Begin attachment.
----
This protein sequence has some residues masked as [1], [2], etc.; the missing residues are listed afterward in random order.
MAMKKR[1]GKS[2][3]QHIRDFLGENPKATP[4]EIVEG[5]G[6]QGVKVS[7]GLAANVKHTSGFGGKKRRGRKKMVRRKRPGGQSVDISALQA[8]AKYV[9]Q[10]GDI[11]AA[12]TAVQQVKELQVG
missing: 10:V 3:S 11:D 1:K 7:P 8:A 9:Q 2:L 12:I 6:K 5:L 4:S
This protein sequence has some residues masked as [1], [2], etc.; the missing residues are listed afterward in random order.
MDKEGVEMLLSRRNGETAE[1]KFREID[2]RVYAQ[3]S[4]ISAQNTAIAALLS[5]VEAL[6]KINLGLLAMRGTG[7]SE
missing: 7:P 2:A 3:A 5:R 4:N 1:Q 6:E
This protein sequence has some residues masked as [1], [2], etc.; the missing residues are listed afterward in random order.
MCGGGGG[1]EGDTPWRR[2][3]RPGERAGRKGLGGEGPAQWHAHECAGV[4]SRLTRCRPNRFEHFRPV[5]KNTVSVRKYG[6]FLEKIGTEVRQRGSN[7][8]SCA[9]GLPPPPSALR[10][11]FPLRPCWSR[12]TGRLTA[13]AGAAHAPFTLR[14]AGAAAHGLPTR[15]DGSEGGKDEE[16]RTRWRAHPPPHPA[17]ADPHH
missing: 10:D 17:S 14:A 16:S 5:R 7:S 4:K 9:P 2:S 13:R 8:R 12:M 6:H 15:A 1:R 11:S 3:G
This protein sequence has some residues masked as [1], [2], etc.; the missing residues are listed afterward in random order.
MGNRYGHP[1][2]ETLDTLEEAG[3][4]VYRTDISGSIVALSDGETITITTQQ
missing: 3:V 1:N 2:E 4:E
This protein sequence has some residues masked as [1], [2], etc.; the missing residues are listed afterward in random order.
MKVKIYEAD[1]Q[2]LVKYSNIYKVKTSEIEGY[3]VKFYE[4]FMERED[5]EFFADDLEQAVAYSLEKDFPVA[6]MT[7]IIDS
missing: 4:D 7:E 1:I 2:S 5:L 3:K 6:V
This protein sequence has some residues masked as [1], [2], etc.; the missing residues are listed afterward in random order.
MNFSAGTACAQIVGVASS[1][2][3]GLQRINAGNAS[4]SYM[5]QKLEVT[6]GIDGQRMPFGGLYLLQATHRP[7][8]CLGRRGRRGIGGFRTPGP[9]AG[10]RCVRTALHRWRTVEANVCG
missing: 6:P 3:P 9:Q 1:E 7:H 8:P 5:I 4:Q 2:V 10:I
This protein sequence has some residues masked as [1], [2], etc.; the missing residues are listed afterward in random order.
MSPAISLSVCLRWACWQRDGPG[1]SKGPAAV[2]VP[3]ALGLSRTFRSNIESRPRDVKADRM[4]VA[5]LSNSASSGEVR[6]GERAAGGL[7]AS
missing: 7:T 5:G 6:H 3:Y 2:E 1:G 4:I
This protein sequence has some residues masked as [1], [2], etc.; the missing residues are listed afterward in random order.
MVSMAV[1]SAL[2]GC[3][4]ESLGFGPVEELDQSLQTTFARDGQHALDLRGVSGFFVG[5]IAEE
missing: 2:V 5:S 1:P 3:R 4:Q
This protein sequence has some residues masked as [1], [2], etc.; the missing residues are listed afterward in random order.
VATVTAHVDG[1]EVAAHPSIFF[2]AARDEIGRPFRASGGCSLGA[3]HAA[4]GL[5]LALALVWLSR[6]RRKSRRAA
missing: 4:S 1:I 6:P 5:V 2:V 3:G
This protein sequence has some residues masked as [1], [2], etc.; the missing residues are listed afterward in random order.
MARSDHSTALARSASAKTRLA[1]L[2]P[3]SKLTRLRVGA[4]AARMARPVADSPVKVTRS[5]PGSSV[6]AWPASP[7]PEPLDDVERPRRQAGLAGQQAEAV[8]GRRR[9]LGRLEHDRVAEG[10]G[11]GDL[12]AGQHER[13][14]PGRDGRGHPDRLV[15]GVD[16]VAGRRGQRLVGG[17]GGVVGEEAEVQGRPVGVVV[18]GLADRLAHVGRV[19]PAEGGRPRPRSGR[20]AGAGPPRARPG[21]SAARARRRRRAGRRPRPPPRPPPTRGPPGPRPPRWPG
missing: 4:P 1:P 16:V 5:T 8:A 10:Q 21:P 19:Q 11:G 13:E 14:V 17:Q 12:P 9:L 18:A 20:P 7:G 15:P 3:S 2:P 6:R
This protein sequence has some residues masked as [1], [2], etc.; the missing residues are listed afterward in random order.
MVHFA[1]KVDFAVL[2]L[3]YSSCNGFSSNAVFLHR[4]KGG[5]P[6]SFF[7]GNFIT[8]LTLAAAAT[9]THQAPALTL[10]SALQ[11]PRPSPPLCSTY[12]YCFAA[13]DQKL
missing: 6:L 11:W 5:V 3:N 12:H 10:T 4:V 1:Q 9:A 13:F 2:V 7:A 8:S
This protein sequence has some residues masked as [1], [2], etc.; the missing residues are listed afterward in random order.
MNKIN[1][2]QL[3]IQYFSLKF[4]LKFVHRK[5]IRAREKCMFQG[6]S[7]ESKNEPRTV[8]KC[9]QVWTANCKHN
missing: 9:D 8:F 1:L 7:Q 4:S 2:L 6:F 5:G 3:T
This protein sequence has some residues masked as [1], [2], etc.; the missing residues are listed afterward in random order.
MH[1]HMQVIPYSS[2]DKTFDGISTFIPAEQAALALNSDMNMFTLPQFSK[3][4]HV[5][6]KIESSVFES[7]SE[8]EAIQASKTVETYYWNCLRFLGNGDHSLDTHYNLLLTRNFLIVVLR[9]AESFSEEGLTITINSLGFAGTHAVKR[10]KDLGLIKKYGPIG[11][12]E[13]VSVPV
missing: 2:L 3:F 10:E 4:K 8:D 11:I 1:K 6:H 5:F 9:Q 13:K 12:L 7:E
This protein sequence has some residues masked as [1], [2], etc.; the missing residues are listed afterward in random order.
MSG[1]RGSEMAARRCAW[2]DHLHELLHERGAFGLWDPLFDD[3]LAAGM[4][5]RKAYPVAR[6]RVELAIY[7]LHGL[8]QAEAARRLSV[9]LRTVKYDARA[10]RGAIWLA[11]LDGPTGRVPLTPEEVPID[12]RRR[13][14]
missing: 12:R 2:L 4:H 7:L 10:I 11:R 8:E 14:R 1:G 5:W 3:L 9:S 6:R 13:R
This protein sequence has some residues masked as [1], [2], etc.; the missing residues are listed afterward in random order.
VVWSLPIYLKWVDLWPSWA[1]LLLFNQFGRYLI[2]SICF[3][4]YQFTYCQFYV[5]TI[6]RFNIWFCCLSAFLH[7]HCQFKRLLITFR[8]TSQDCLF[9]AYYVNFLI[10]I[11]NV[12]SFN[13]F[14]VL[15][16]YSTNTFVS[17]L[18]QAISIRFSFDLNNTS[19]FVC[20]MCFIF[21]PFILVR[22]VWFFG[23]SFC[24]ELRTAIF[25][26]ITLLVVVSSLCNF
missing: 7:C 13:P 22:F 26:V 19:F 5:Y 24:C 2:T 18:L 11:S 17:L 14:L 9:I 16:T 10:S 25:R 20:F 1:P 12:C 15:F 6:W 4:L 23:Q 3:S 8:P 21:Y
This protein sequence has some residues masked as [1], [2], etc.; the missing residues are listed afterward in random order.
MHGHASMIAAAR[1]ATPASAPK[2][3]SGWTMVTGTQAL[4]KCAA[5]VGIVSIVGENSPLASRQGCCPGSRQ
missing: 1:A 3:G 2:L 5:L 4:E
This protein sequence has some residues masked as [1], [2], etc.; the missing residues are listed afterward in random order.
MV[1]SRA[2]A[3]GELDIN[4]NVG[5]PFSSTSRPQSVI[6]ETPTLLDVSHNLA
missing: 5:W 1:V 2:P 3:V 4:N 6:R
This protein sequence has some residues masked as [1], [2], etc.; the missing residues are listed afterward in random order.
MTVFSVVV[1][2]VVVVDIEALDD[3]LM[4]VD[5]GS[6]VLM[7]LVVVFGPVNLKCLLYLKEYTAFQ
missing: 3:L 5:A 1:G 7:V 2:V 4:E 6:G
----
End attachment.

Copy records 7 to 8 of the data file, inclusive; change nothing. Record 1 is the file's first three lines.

This protein sequence has some residues masked as [1], [2], etc.; the missing residues are listed afterward in random order.
MSPAISLSVCLRWACWQRDGPG[1]SKGPAAV[2]VP[3]ALGLSRTFRSNIESRPRDVKADRM[4]VA[5]LSNSASSGEVR[6]GERAAGGL[7]AS
missing: 7:T 5:G 6:H 3:Y 2:E 1:G 4:I
This protein sequence has some residues masked as [1], [2], etc.; the missing residues are listed afterward in random order.
MVSMAV[1]SAL[2]GC[3][4]ESLGFGPVEELDQSLQTTFARDGQHALDLRGVSGFFVG[5]IAEE
missing: 2:V 5:S 1:P 3:R 4:Q